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Discharge Instructions for Coronary Artery Bypass Grafting

Grafts are used near a blocked or narrowed blood vessel. This makes a path for blood to move around it. In this case, the grafts were placed on the coronary arteries. This helps blood get to the heart muscle.

It will take about 4 to 6 weeks to get better. Self-care and medicines will help.

Steps to Take

Wound Care

To lower the risk of infection:

  • Clean the incision site as advised by your care team.
  • Wash your hands before and after cleaning the incision and changing the bandage.
  • Keep the area clean and dry.
  • Do not shower, bathe, or soak in water until the doctor says it is okay.

Small paper strips on the incision will peel off. Remove the strips 1 week after you get home.

If a leg vein was removed:

  • Raise your legs above your heart while sitting.
  • Do not cross your legs.

What to Eat

Follow the diet as advised by your doctor. This will probably include a heart healthy diet that is low in salt and fat.

Activity

Rest and return to activities slowly. You will follow a program to help your heart get better. Also:

  • Do not have sex until your doctor says it is okay.
  • Do not drive until your doctor has said it is safe to do so.
  • Wait to return to work until your doctor says it is okay .

Medications

You may have stopped taking medicine before surgery. You can take it again when your care team has said it is okay.

You may need medicines to:

  • Ease pain
  • Control blood pressure
  • Control heart rate
  • Prevent blood clots

When taking medicines:

  • Take your medicine as advised. Do not change the amount or schedule.
  • Be aware of the side effects of your medicine. Tell your doctor if you have any.
  • Talk to your doctor before you stop taking any prescription medicine.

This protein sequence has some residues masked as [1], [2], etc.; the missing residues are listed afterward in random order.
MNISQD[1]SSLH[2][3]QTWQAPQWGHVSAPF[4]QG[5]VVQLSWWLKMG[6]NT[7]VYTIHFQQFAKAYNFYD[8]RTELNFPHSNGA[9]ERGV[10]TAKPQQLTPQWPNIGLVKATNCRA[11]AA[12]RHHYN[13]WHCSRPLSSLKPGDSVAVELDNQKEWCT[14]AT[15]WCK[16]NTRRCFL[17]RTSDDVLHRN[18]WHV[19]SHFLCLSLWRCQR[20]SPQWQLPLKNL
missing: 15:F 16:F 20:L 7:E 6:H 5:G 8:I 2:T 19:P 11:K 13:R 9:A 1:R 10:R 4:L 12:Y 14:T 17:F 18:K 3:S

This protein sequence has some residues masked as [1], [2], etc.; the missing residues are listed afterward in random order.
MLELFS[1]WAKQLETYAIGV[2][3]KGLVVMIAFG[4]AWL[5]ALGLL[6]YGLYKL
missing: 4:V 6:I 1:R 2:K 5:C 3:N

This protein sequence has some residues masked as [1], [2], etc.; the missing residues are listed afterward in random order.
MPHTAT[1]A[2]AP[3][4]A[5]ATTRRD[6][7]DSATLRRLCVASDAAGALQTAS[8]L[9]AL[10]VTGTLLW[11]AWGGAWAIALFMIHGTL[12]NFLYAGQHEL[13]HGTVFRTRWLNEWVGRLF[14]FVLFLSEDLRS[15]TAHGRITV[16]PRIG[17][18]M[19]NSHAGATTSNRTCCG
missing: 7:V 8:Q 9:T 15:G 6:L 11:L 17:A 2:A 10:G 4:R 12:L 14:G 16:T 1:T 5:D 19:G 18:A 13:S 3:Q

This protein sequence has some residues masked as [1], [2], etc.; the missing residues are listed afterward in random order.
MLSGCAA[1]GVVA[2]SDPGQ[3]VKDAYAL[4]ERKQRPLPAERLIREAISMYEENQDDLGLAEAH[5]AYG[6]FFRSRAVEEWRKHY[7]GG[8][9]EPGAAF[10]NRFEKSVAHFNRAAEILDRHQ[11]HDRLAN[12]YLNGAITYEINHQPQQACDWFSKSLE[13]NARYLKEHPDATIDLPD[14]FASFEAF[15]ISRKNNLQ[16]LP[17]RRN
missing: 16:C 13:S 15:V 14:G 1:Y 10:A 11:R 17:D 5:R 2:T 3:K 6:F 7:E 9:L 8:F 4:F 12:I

• Do not share your prescription medicine.
  • Medicines can be harmful when mixed. Talk to your doctor or pharmacist if you are taking more than one. This includes over the counter products and supplements.
  • Plan for refills.

Other Steps That May Help

Check your temperature 2 times a day. Weigh yourself every morning. Share this information with your doctor.

New habits can help you get better. Your care team can help you to:

  • Quit smoking, if you need to.
  • Begin an exercise routine.
  • Make changes to your diet. A dietitian can help you with meal planning.

Follow-up

Your doctor will need to check on your progress. Be sure to go to all advised appointments.

Problems to Look Out For

Call your doctor if you are not getting better or you have:

  • Signs of infection, such as fever or chills
  • Excessive bleeding, redness, swelling, or any discharge from the incision
  • Lasting nausea or vomiting
  • Pain that you cannot control with the medicine
  • Problems passing urine, or blood in your urine
  • Gaining more than 4 pounds (1.8 kilograms) within 1 or 2 days
  • Problems breathing or chest pain
  • Pain or swelling in your legs, calves, or feet

If you think you have an emergency, call for medical help right away.

RESOURCES:

American Heart Association
https://www.heart.org

Society for Vascular Surgery
https://vascular.org

CANADIAN RESOURCES:

Heart and Stroke Foundation of Canada
http://www.heartandstroke.ca

The College of Family Physicians of Canada
https://www.cfpc.ca

REFERENCES:

Coronary artery bypass. Texas Heart Institute website. Available at: https://www.texasheart.org/heart-health/heart-information-center/topics/coronary-artery-bypass. Accessed April 30, 2021.

Coronary artery bypass graft (CABG) surgery. EBSCO DynaMed website. Available at: https://www.dynamed.com/procedure/coronary-artery-bypass-graft-cabg-surgery. Accessed April 30, 2021.

Coronary artery bypass graft surgery: an overview. Nursing Reference Center website. Available at: https://www.ebscohost.com/nursing/products/nursing-reference-center. Accessed April 30, 2021.

Coronary artery bypass grafting. National Heart, Lung, and Blood Institute website. Available at: https://www.nhlbi.nih.gov/health-topics/coronary-artery-bypass-grafting. Accessed April 30, 2021.

Last reviewed March 2021 by EBSCO Medical Review Board Nicole S. Meregian, PA  Last Updated: 7/21/2021